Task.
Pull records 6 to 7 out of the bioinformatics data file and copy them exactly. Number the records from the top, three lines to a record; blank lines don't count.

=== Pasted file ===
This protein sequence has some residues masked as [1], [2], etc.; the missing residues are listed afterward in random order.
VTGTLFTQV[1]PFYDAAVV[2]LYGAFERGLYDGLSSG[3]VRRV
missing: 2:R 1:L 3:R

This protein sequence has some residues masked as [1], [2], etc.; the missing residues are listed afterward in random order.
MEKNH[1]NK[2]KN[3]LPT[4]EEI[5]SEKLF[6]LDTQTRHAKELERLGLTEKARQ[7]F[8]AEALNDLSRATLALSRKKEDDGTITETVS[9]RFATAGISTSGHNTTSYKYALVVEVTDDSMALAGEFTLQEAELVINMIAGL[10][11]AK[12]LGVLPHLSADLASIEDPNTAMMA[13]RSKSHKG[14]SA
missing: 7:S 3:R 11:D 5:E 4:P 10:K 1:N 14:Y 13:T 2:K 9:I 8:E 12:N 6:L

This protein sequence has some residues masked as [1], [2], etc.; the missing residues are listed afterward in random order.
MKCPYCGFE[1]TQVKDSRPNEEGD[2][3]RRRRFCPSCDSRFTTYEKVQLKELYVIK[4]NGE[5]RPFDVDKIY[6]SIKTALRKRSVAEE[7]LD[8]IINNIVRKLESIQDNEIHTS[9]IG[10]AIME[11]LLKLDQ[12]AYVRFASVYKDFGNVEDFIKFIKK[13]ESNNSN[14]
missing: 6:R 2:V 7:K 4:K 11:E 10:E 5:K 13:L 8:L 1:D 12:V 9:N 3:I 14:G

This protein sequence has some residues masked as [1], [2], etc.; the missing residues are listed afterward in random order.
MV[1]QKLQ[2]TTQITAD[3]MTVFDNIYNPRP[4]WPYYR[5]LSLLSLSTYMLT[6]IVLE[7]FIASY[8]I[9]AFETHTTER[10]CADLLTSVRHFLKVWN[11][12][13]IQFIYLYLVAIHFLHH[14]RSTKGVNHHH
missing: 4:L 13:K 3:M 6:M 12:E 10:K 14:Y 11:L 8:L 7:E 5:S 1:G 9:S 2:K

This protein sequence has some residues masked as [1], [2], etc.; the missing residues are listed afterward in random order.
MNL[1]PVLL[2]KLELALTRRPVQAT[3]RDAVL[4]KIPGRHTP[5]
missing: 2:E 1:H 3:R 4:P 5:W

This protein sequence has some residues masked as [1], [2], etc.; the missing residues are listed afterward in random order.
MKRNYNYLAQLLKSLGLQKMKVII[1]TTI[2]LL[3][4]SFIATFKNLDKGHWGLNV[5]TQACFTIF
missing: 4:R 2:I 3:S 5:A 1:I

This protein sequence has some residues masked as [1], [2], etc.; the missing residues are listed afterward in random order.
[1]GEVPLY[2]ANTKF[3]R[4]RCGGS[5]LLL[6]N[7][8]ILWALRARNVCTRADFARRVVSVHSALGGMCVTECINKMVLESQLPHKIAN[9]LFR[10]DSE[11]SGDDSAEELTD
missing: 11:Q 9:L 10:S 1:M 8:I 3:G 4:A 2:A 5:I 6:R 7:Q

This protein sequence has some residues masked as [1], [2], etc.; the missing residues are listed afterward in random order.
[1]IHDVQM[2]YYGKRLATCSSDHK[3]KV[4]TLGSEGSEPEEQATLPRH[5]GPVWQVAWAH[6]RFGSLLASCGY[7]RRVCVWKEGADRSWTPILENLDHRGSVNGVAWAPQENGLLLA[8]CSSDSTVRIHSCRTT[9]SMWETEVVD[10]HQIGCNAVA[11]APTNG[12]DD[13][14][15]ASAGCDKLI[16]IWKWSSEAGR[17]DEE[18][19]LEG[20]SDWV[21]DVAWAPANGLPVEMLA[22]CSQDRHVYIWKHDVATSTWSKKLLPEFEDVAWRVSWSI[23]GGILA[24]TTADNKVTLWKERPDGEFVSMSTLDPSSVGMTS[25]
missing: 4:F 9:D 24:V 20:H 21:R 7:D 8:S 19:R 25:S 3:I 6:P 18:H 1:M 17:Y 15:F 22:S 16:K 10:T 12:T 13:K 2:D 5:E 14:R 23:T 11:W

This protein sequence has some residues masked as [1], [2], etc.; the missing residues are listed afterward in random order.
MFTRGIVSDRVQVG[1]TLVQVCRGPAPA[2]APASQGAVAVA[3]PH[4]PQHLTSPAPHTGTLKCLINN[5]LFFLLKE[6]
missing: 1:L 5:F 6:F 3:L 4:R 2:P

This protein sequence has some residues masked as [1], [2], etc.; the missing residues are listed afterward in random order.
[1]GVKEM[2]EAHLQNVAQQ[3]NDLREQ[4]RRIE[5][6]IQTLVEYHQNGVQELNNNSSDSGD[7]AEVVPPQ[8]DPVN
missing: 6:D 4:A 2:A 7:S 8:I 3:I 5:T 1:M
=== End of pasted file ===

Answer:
This protein sequence has some residues masked as [1], [2], etc.; the missing residues are listed afterward in random order.
MKRNYNYLAQLLKSLGLQKMKVII[1]TTI[2]LL[3][4]SFIATFKNLDKGHWGLNV[5]TQACFTIF
missing: 4:R 2:I 3:S 5:A 1:I

This protein sequence has some residues masked as [1], [2], etc.; the missing residues are listed afterward in random order.
[1]GEVPLY[2]ANTKF[3]R[4]RCGGS[5]LLL[6]N[7][8]ILWALRARNVCTRADFARRVVSVHSALGGMCVTECINKMVLESQLPHKIAN[9]LFR[10]DSE[11]SGDDSAEELTD
missing: 11:Q 9:L 10:S 1:M 8:I 3:G 4:A 2:A 5:I 6:R 7:Q